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Publisher's Summary

Mad Women is a tell-all account of life in the New York advertising world of the 1960s and '70s from Jane Maas, a female copywriter who succeeded in the primarily male environment portrayed by the hit TV show Mad Men.

Fans of the show are dying to know how accurate it is: did people really have that much sex in the office? Were there really three-martini lunches? Were women really second-class citizens? Jane Maas says the answer to all three questions is unequivocally yes. And her book, based on her own experiences and countless interviews with her peers, gives the full stories, from the junior account man whose wife nearly left him when she found the copy of Screw magazine he’d used to find “entertainment” for a client, to the Ogilvy & Mather agency’s legendary annual sex-and-booze-filled Boat Ride, from which it was said no virgin ever returned intact. Wickedly funny and full of juicy inside information, Mad Women also tackles the tougher issues of the era, such as equal pay, rampant jaw-dropping sexism, and the difficult choice many women faced between motherhood and their careers.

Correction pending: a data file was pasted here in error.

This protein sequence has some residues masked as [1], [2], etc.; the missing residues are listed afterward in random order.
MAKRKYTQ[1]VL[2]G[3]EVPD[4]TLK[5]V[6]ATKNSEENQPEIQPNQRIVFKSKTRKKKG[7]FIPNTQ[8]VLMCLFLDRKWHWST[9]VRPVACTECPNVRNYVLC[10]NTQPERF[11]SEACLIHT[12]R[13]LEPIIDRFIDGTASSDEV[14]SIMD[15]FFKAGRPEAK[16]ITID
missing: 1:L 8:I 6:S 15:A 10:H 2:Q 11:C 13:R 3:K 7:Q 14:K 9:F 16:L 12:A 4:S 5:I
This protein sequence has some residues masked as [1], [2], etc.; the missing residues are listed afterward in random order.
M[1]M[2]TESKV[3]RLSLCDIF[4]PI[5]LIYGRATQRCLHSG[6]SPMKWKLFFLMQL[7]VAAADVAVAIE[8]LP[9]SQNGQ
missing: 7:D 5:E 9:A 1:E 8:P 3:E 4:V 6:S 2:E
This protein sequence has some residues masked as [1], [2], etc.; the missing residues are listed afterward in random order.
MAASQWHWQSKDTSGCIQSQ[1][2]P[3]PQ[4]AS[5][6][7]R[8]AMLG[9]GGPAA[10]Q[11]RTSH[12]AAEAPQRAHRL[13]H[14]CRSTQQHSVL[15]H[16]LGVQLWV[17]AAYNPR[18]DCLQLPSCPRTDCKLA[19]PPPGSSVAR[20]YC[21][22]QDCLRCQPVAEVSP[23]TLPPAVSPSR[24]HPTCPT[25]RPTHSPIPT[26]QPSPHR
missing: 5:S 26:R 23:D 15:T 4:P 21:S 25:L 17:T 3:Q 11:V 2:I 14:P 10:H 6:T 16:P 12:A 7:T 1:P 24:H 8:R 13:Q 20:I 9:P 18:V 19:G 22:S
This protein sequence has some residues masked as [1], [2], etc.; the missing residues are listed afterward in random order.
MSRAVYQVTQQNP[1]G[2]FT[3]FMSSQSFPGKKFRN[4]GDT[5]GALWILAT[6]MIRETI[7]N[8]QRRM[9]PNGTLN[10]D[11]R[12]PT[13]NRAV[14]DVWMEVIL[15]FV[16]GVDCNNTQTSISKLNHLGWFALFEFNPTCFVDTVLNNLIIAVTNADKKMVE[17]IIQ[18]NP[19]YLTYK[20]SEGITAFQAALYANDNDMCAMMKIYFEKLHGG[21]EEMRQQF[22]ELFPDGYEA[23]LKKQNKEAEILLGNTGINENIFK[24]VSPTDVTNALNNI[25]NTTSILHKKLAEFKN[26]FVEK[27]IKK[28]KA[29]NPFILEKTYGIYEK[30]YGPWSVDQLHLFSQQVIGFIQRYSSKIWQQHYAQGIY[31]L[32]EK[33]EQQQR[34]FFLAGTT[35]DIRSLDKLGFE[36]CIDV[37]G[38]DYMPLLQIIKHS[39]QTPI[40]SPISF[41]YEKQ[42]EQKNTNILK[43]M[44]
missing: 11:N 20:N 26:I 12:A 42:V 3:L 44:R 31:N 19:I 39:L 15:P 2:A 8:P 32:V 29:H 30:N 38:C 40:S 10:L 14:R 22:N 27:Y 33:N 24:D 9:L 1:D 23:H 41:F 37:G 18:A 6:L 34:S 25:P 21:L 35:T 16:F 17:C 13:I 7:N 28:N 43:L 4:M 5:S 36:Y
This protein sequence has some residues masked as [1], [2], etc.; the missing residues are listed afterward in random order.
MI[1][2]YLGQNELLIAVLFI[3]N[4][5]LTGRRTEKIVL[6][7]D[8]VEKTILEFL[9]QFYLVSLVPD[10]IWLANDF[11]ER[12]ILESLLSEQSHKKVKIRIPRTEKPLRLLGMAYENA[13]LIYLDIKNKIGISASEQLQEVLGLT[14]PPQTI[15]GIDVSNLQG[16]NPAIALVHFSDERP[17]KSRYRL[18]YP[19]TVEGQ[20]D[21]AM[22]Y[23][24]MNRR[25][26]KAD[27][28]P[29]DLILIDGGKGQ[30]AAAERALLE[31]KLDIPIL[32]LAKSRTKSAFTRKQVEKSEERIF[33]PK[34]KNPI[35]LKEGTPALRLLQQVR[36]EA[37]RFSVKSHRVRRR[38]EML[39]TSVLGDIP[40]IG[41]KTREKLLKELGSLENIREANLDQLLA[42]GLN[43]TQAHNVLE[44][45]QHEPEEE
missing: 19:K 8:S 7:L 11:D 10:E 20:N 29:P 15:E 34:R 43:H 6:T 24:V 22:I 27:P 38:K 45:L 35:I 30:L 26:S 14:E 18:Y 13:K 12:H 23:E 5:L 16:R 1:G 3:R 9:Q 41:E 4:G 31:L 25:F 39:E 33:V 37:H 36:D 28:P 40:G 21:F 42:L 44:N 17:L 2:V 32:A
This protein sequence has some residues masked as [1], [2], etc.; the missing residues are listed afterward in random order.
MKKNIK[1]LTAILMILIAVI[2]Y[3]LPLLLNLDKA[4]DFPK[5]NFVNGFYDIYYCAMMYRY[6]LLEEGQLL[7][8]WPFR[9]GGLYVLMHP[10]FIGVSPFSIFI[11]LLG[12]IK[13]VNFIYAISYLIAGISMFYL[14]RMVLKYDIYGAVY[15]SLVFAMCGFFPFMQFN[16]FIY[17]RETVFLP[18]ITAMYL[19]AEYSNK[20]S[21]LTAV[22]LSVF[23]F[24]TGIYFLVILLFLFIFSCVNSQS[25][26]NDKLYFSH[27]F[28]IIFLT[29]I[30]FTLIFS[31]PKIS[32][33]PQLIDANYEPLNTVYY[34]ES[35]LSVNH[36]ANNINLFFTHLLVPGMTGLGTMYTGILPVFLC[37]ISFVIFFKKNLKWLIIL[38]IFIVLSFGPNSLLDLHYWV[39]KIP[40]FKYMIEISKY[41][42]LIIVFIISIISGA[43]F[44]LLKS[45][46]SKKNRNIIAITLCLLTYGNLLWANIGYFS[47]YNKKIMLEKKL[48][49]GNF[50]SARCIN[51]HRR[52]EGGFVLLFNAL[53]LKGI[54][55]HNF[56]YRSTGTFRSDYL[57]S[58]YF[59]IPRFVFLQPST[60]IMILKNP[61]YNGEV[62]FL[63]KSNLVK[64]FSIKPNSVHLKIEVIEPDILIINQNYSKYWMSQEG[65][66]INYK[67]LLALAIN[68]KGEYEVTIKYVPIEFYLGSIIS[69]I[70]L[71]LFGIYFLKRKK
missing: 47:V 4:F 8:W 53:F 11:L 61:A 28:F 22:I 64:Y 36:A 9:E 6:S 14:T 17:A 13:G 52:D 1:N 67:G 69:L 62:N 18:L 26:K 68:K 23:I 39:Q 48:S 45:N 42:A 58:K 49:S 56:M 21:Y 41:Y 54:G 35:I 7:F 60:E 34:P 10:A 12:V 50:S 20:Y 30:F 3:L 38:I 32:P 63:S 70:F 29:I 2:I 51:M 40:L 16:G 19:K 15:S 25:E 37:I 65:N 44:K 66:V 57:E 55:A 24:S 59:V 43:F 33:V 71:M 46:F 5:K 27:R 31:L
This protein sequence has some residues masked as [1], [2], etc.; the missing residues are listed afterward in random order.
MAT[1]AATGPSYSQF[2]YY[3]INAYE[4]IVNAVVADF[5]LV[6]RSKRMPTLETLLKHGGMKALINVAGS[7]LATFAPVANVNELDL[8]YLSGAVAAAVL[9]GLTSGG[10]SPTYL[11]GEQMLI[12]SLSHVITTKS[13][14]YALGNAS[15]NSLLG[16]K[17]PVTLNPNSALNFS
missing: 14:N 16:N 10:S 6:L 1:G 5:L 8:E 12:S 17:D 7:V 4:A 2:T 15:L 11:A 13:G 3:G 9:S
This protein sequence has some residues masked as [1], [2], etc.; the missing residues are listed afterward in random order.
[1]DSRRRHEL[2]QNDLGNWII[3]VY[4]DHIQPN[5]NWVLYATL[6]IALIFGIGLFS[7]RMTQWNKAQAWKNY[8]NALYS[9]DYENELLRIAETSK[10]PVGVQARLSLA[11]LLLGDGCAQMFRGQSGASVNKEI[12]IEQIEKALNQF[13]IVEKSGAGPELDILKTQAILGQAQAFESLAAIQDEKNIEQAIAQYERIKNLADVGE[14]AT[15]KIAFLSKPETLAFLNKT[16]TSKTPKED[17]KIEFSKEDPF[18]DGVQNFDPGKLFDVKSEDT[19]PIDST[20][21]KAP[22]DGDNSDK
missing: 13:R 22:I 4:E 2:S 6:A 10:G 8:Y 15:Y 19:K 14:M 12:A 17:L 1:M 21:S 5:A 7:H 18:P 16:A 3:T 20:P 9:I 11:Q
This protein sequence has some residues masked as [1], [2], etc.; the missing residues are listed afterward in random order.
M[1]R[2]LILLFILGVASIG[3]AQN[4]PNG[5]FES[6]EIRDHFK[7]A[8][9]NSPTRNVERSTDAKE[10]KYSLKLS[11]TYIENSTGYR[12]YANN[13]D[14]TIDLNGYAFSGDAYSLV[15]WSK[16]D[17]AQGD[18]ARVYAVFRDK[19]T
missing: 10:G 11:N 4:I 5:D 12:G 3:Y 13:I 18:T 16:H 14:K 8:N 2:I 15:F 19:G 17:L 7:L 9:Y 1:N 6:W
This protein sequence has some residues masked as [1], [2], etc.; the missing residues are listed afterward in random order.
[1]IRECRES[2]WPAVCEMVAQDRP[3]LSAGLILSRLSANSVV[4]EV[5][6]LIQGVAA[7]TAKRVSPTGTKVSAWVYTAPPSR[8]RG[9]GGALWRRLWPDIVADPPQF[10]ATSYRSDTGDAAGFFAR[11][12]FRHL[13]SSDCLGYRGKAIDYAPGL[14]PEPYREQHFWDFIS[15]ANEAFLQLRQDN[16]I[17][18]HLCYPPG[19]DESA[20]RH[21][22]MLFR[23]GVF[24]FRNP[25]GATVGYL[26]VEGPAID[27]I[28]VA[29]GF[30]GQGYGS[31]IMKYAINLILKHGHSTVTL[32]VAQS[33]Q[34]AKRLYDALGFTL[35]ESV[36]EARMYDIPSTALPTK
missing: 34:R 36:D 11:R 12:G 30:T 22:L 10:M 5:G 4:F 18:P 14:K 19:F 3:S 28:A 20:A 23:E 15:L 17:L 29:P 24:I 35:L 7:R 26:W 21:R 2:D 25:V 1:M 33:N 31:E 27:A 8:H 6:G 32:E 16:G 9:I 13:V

©2012 Jane Maas (P)2012 Tantor

Critic Reviews

"Maas's humorous yet authoritative account of her life in advertising during the Mad Men era is a welcome look behind the curtain into a traditionally male world.... Maas mixes personal stories with advertising history, making this a compelling read." (Publishers Weekly)

What members say

Average Customer Ratings

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  • Performance
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  • Dean
  • Sebastopol, CA, United States
  • 04-23-12